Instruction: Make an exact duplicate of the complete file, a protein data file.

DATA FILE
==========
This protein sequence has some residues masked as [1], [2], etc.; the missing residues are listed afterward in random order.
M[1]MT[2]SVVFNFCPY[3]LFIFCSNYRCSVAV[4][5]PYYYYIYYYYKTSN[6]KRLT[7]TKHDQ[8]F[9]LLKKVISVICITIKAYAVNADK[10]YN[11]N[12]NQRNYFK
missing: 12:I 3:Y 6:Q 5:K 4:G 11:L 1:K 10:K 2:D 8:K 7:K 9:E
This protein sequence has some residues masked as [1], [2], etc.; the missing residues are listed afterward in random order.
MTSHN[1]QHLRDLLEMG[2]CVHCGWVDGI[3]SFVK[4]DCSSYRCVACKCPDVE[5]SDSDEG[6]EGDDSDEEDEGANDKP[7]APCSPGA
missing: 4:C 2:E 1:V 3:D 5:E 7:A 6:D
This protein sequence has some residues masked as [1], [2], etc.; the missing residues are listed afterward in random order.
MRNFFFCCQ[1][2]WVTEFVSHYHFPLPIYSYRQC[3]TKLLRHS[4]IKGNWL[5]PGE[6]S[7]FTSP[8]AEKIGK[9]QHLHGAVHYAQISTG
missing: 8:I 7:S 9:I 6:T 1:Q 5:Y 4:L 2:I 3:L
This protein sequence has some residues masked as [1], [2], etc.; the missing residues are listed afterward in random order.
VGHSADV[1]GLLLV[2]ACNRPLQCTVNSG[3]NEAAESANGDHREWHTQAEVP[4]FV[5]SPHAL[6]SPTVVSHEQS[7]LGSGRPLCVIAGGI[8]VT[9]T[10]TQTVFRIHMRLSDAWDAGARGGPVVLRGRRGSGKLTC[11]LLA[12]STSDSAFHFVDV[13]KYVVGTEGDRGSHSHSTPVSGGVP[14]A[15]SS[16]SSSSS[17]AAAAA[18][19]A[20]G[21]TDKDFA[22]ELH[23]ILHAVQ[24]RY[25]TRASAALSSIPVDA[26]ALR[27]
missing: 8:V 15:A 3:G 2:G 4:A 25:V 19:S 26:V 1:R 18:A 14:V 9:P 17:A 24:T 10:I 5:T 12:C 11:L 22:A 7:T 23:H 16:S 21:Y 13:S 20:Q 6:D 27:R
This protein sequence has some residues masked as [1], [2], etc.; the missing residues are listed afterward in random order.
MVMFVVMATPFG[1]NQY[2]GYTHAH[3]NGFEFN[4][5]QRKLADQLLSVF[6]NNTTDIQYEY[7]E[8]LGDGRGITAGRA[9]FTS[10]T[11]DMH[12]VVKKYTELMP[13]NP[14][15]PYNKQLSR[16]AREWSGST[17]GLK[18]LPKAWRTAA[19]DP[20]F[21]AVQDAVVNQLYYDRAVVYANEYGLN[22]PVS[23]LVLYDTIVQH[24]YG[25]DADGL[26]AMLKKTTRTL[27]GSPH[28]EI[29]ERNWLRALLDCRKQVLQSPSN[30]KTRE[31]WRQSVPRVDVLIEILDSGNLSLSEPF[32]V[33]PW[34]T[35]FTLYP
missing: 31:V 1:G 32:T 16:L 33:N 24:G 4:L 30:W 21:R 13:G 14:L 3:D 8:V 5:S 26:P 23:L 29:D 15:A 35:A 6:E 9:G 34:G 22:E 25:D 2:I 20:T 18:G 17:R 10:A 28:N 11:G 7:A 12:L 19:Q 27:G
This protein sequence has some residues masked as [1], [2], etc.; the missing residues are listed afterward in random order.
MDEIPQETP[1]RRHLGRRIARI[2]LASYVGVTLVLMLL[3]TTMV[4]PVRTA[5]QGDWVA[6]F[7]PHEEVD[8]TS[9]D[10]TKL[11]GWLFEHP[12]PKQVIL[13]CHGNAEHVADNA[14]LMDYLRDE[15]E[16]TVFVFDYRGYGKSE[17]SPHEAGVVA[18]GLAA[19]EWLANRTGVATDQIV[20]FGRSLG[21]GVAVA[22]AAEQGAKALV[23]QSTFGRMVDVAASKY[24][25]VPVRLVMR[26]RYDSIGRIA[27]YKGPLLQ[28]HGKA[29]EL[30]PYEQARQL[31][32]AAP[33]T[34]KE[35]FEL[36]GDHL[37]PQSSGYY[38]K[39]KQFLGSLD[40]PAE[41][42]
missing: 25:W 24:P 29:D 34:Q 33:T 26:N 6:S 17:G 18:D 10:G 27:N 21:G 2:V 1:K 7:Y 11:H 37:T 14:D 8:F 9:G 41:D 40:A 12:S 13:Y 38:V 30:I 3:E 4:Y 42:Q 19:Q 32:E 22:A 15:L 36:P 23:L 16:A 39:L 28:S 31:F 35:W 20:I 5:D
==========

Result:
This protein sequence has some residues masked as [1], [2], etc.; the missing residues are listed afterward in random order.
M[1]MT[2]SVVFNFCPY[3]LFIFCSNYRCSVAV[4][5]PYYYYIYYYYKTSN[6]KRLT[7]TKHDQ[8]F[9]LLKKVISVICITIKAYAVNADK[10]YN[11]N[12]NQRNYFK
missing: 12:I 3:Y 6:Q 5:K 4:G 11:L 1:K 10:K 2:D 8:K 7:K 9:E
This protein sequence has some residues masked as [1], [2], etc.; the missing residues are listed afterward in random order.
MTSHN[1]QHLRDLLEMG[2]CVHCGWVDGI[3]SFVK[4]DCSSYRCVACKCPDVE[5]SDSDEG[6]EGDDSDEEDEGANDKP[7]APCSPGA
missing: 4:C 2:E 1:V 3:D 5:E 7:A 6:D
This protein sequence has some residues masked as [1], [2], etc.; the missing residues are listed afterward in random order.
MRNFFFCCQ[1][2]WVTEFVSHYHFPLPIYSYRQC[3]TKLLRHS[4]IKGNWL[5]PGE[6]S[7]FTSP[8]AEKIGK[9]QHLHGAVHYAQISTG
missing: 8:I 7:S 9:I 6:T 1:Q 5:Y 4:L 2:I 3:L
This protein sequence has some residues masked as [1], [2], etc.; the missing residues are listed afterward in random order.
VGHSADV[1]GLLLV[2]ACNRPLQCTVNSG[3]NEAAESANGDHREWHTQAEVP[4]FV[5]SPHAL[6]SPTVVSHEQS[7]LGSGRPLCVIAGGI[8]VT[9]T[10]TQTVFRIHMRLSDAWDAGARGGPVVLRGRRGSGKLTC[11]LLA[12]STSDSAFHFVDV[13]KYVVGTEGDRGSHSHSTPVSGGVP[14]A[15]SS[16]SSSSS[17]AAAAA[18][19]A[20]G[21]TDKDFA[22]ELH[23]ILHAVQ[24]RY[25]TRASAALSSIPVDA[26]ALR[27]
missing: 8:V 15:A 3:G 2:G 4:A 25:V 19:S 26:V 1:R 18:A 14:V 9:P 17:A 24:T 10:I 5:T 12:C 11:L 22:A 7:T 23:H 16:S 21:Y 13:S 20:Q 6:D 27:R
This protein sequence has some residues masked as [1], [2], etc.; the missing residues are listed afterward in random order.
MVMFVVMATPFG[1]NQY[2]GYTHAH[3]NGFEFN[4][5]QRKLADQLLSVF[6]NNTTDIQYEY[7]E[8]LGDGRGITAGRA[9]FTS[10]T[11]DMH[12]VVKKYTELMP[13]NP[14][15]PYNKQLSR[16]AREWSGST[17]GLK[18]LPKAWRTAA[19]DP[20]F[21]AVQDAVVNQLYYDRAVVYANEYGLN[22]PVS[23]LVLYDTIVQH[24]YG[25]DADGL[26]AMLKKTTRTL[27]GSPH[28]EI[29]ERNWLRALLDCRKQVLQSPSN[30]KTRE[31]WRQSVPRVDVLIEILDSGNLSLSEPF[32]V[33]PW[34]T[35]FTLYP
missing: 31:V 1:G 32:T 16:L 33:N 24:G 4:L 30:W 21:R 13:G 14:L 3:D 8:V 5:S 26:P 23:L 29:D 15:A 35:A 6:E 9:G 34:G 22:E 25:D 2:I 20:T 18:G 17:R 10:A 28:N 11:G 7:A 12:L 19:Q 27:G
This protein sequence has some residues masked as [1], [2], etc.; the missing residues are listed afterward in random order.
MDEIPQETP[1]RRHLGRRIARI[2]LASYVGVTLVLMLL[3]TTMV[4]PVRTA[5]QGDWVA[6]F[7]PHEEVD[8]TS[9]D[10]TKL[11]GWLFEHP[12]PKQVIL[13]CHGNAEHVADNA[14]LMDYLRDE[15]E[16]TVFVFDYRGYGKSE[17]SPHEAGVVA[18]GLAA[19]EWLANRTGVATDQIV[20]FGRSLG[21]GVAVA[22]AAEQGAKALV[23]QSTFGRMVDVAASKY[24][25]VPVRLVMR[26]RYDSIGRIA[27]YKGPLLQ[28]HGKA[29]EL[30]PYEQARQL[31][32]AAP[33]T[34]KE[35]FEL[36]GDHL[37]PQSSGYY[38]K[39]KQFLGSLD[40]PAE[41][42]
missing: 25:W 24:P 29:D 34:Q 33:T 26:N 6:S 17:G 18:D 10:G 27:N 21:G 2:V 1:K 7:Y 11:H 37:T 14:D 8:F 9:G 41:D 40:A 12:S 13:Y 38:V 30:I 3:E 4:Y 42:Q 19:Q 32:E 22:A 15:L 36:P 23:L 16:A 39:L 28:S 31:F 35:W 20:I 5:D